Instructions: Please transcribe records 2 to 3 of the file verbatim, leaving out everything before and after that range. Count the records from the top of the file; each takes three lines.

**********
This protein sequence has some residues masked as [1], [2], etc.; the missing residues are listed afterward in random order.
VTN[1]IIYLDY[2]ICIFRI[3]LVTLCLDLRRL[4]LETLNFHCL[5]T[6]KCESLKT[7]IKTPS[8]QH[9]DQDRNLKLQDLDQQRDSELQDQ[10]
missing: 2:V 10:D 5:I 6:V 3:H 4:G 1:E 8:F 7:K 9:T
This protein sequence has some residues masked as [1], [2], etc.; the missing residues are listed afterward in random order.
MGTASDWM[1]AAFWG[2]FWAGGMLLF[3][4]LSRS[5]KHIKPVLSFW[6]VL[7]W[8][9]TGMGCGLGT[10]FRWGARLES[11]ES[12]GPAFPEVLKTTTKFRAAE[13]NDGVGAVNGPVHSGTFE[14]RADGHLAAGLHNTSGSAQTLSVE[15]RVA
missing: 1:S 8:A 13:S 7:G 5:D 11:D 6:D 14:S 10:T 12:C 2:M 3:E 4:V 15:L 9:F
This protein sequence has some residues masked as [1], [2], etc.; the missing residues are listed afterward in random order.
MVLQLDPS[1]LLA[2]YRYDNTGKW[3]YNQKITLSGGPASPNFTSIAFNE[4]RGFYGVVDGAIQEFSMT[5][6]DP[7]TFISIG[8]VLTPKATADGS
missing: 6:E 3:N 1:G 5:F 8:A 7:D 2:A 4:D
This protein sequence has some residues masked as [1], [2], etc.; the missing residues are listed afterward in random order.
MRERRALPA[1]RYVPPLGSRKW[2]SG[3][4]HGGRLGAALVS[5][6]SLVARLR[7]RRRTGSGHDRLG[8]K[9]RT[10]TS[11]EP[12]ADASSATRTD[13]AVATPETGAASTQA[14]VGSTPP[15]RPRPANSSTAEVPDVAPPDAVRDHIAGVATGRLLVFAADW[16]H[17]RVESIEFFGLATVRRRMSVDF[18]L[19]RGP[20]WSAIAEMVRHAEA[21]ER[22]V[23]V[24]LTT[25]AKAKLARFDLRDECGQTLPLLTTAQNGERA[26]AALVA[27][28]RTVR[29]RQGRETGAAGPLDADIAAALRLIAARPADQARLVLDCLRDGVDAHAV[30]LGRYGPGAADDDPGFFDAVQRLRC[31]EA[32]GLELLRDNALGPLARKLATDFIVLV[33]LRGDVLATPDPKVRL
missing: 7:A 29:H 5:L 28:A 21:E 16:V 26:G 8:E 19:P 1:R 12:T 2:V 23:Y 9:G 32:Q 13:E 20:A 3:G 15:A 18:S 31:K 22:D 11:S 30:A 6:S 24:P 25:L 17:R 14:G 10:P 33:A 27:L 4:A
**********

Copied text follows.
This protein sequence has some residues masked as [1], [2], etc.; the missing residues are listed afterward in random order.
MGTASDWM[1]AAFWG[2]FWAGGMLLF[3][4]LSRS[5]KHIKPVLSFW[6]VL[7]W[8][9]TGMGCGLGT[10]FRWGARLES[11]ES[12]GPAFPEVLKTTTKFRAAE[13]NDGVGAVNGPVHSGTFE[14]RADGHLAAGLHNTSGSAQTLSVE[15]RVA
missing: 1:S 8:A 13:S 7:G 5:D 11:D 6:D 14:S 10:T 12:C 2:M 3:E 4:V 15:L 9:F
This protein sequence has some residues masked as [1], [2], etc.; the missing residues are listed afterward in random order.
MVLQLDPS[1]LLA[2]YRYDNTGKW[3]YNQKITLSGGPASPNFTSIAFNE[4]RGFYGVVDGAIQEFSMT[5][6]DP[7]TFISIG[8]VLTPKATADGS
missing: 6:E 3:N 1:G 5:F 8:A 7:D 2:A 4:D